Do you feel that way? (Other then obesity and anorexia), is what we eat, cook and how we experience food, invested with emotion in more obvious ways then what we tend to admit or realise?
Maria Kuehn - Well, for me I could eat oysters every day and never, ever tire of them. I would happily sip Greco di Tufo with them as well as Sancerre.
There are two sides to your question. The emotions produced by sharing food and feeding people are powerful and positive. People use food to comfort themselves, however, and trying to break that habit has to be the hardest thing to achieve.
Source - I fancy myself as a bit of a chef. What would you suggest if I decide to open a café or restaurant?
Maria Kuehn - Running a food business is not for the faint hearted. It’s bloody hard work and you need to be totally committed. You can’t afford to make errors in the kitchen. Five seconds can ruin a dish. You need process, flair and a very good idea of who you want to feed. Knowing and growing your audience are key – it’s not good enough to be a good cook. Your food has to be memorable. Dishes evolve – an example of this is our ‘indulgent Lounge breakfast’ – it started with Asian potato cakes as a main for our veggie customers and now people come in for brunch to enjoy the cakes topped with bacon and poached eggs with a spicy tomato salsa sprinkled over the dish. It’s about thought and continually evolving.
Source - Has the English palate changed over the last years?
Maria Kuehn - Yes it has and we are happily exposed to many cultures. Our diet, however, is still terribly poor in areas where poverty and deprivation force people to eat junk food.
Source - Are we likely to be swamped by chain restaurants? How do independent restaurants contribute to local economies that chain ones don’t? (From unemployment/ wages to buying local produce as opposed to far away deliveries)
Maria Kuehn - We are already swamped by the faceless chains. Looking at the like of Wagamama where the cooks are all wearing chef’s hats and they’re bus opening bags of sauces etc that are bought in. They use formulas and they work. I don’t like it particularly. I remember when I visited Krakow years ago and saw a McDonalds – it was thoroughly depressing.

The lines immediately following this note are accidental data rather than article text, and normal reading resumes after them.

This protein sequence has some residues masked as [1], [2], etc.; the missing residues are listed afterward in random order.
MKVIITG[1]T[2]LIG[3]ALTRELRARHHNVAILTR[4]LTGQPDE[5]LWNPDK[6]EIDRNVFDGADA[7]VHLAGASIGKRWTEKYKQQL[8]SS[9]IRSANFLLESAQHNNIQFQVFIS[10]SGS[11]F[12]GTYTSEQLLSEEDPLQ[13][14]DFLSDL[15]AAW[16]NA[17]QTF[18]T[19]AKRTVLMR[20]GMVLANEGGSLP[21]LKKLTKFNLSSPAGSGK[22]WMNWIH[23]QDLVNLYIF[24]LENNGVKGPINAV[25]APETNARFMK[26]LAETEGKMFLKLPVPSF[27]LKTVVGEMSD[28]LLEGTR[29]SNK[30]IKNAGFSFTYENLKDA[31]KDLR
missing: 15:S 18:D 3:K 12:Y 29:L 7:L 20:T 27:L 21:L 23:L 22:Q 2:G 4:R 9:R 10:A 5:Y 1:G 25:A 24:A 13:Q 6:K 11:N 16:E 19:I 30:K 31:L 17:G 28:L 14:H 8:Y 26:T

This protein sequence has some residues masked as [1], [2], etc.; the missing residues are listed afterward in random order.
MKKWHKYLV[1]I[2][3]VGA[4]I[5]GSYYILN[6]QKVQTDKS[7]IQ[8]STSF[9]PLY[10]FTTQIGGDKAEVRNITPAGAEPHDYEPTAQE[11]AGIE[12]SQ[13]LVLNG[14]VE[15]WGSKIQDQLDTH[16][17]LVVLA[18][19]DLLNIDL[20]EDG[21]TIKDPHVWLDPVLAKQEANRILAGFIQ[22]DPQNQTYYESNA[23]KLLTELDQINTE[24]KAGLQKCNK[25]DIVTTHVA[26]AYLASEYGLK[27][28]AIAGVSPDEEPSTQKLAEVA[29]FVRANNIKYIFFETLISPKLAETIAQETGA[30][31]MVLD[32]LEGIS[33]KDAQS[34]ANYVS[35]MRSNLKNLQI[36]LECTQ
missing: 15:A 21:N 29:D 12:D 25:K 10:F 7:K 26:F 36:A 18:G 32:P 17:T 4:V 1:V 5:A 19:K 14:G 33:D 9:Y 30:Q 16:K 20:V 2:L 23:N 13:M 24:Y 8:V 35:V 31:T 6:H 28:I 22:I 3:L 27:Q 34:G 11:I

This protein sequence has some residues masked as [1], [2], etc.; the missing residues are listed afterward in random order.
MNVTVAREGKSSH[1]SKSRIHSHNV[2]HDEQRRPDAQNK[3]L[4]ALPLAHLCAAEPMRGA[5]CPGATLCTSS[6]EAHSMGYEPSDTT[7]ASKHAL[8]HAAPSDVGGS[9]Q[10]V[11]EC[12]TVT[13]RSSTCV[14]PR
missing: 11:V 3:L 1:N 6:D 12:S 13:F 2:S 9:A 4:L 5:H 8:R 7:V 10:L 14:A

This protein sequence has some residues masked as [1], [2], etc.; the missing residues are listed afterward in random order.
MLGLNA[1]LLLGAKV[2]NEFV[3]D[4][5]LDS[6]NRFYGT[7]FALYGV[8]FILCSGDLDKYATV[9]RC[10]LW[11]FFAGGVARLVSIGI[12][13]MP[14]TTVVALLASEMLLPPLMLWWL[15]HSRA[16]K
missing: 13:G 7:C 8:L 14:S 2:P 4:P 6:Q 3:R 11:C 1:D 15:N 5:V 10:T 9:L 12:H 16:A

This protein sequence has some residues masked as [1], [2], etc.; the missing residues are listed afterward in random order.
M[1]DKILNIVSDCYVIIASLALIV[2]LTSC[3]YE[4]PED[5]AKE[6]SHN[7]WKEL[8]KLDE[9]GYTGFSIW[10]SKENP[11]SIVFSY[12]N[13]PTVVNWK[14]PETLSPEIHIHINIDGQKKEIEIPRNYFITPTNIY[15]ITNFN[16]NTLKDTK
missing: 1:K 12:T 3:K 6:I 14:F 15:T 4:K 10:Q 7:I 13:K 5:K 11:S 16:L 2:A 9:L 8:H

Source - You won a Sunday Observer food award. How did that come about?
Maria Kuehn - I entered the competition and was fortunate enough to have my recipe put in front of several Michelin starred chefs who voted my chicken and pistachio curry the best entry.
Source - You also had a lot of recipes published. How and where?
Maria Kuehn - Most of the foodie magazines such as Olive and BBC Good Food as well as The Sunday Observer have featured a number of my recipes - I’ve also won a number of prizes for my dishes. I was the runner up in The Morphy Richards Home Cook of The Year competition.
Source - You run a blog where you review restaurants. How long have you been doing it for and what was the motivation to publish it?
Maria Kuehn - I love writing about food. It’s that simple. It’s like a drug to me.
Source - You run a café as well. Tells about it?
Maria Kuehn - The Lounge café in Kilburn is our first venture and we are about to open a second in Wembley. Our philosophy is simple – we produce simple, honest food using the freshest of ingredients. We know about eighty percent of our customers by their first name. I think that speaks volumes.
Source - You offer any other related services?
Maria Kuehn - We offer an outside catering service for both private individuals and companies and are also heavily involved in teaching the local community to cook healthily for life.
Thanks you for your time. We look forward to check it.